At the end of a perilous dirt track to the east of Dalat, the Tiger Cave Falls seem to have fallen off the city’s tourism radar. During our visit, there was nobody else there… and we got the feeling that it’s been that way for a very long time.
A couple kilometers north of the city center, we found the XQ Embroidery Village, a bizarre mashup of a gallery, factory, museum and theme park. While exploring the village, we also felt somewhat mashed-up. Were we supposed to be confused, amused, creeped out, or impressed? Because we were feeling all those things at the same time.
Dalat has three palaces, or “Dinh”. The Dinh III is the summer palace of Bao Dai, which we had visited earlier in the day. The Dinh II is the Governor’s Mansion, closed to the public. And then there’s the Dinh I, the “King’s Palace”, built in 1940 by French millionaire Robert Clement, and purchased by Bao Dai in 1949.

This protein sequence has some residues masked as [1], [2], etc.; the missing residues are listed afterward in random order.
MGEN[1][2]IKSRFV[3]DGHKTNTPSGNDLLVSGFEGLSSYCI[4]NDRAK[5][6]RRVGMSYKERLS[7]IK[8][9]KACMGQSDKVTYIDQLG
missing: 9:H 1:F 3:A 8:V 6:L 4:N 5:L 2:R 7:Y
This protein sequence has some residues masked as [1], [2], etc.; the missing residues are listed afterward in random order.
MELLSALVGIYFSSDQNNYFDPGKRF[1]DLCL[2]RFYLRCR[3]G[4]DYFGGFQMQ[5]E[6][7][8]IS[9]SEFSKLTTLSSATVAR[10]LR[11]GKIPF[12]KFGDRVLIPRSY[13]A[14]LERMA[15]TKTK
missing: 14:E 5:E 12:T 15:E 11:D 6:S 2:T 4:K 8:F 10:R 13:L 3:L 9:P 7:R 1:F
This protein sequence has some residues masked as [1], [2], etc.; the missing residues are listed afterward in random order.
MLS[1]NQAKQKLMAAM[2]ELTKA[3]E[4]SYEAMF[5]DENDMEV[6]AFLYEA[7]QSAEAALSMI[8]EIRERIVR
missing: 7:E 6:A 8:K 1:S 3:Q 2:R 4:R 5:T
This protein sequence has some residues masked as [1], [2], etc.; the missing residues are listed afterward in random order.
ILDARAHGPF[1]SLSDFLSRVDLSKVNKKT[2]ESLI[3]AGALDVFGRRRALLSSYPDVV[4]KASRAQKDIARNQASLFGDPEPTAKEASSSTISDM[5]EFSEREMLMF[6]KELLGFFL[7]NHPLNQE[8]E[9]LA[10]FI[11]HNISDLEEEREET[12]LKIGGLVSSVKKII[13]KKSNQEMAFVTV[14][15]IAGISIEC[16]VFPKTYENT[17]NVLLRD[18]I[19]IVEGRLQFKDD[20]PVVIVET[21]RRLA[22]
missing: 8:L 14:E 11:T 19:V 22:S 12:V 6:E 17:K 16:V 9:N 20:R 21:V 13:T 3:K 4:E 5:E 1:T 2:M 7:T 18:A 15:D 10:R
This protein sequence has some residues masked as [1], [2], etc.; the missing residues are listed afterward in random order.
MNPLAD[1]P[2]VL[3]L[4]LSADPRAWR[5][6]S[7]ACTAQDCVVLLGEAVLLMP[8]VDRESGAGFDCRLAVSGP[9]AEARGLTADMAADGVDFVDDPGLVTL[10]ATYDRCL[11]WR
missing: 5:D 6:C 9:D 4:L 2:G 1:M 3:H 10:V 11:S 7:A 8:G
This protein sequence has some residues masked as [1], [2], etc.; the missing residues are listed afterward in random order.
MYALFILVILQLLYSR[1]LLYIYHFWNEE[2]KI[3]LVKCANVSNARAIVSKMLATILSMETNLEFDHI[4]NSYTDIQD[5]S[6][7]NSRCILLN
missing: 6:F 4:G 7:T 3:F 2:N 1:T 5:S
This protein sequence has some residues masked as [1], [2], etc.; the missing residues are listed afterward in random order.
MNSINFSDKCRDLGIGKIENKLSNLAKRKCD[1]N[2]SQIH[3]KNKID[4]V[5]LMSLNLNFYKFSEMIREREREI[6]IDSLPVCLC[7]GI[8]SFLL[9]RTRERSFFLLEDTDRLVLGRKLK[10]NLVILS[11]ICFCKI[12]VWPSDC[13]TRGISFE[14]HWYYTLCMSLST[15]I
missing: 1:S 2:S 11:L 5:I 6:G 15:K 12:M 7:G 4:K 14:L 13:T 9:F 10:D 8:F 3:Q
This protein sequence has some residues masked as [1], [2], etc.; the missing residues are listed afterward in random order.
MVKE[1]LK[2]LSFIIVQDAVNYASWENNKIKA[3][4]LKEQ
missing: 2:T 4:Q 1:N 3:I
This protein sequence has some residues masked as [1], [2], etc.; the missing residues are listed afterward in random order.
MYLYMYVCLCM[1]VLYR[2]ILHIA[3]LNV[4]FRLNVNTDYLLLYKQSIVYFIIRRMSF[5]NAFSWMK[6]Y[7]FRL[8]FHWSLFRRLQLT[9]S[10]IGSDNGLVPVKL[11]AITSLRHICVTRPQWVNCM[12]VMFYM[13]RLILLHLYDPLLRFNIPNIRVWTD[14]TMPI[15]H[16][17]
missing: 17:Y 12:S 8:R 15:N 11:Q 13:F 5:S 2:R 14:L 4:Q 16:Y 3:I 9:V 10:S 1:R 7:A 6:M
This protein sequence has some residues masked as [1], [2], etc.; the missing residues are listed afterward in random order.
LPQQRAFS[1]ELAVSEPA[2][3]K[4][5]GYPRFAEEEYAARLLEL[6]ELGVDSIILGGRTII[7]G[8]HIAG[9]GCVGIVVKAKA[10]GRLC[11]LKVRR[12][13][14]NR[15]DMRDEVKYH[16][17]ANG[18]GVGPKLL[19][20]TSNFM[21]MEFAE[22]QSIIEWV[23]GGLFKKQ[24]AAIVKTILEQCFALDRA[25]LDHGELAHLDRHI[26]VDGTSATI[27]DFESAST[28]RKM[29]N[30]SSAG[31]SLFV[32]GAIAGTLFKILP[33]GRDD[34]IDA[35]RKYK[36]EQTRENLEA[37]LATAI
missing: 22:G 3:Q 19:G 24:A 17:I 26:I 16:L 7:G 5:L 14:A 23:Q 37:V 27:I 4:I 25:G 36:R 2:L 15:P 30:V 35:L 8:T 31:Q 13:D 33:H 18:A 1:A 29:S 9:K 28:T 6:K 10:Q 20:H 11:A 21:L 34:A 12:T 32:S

When I heard people talking about Dalat’s “Crazy House”, I wasn’t entirely convinced. I assumed it was going to be like some clown who promises “craziness” at your kid’s birthday party, but then he’s actually kind of normal. And while you’re glad that he didn’t kill anyone, part of you is disappointed that his definition of “crazy” was balloon animals.
Until he left in 1954 for permanent exile in France, Bảo Đại kept a summer palace in Dalat. Today, the palace is open to tourism. Little has changed since his departure, so visiting provides an excellent glimpse into the life of Vietnam’s final emperor.
Conceived and constructed as a resort by the French, Dalat is distinguished by its colonial architecture and leisurely atmosphere. Today, it’s the unofficial capital of the central highlands, and a favorite place for both locals and foreigners to escape Vietnam’s otherwise tropical heat.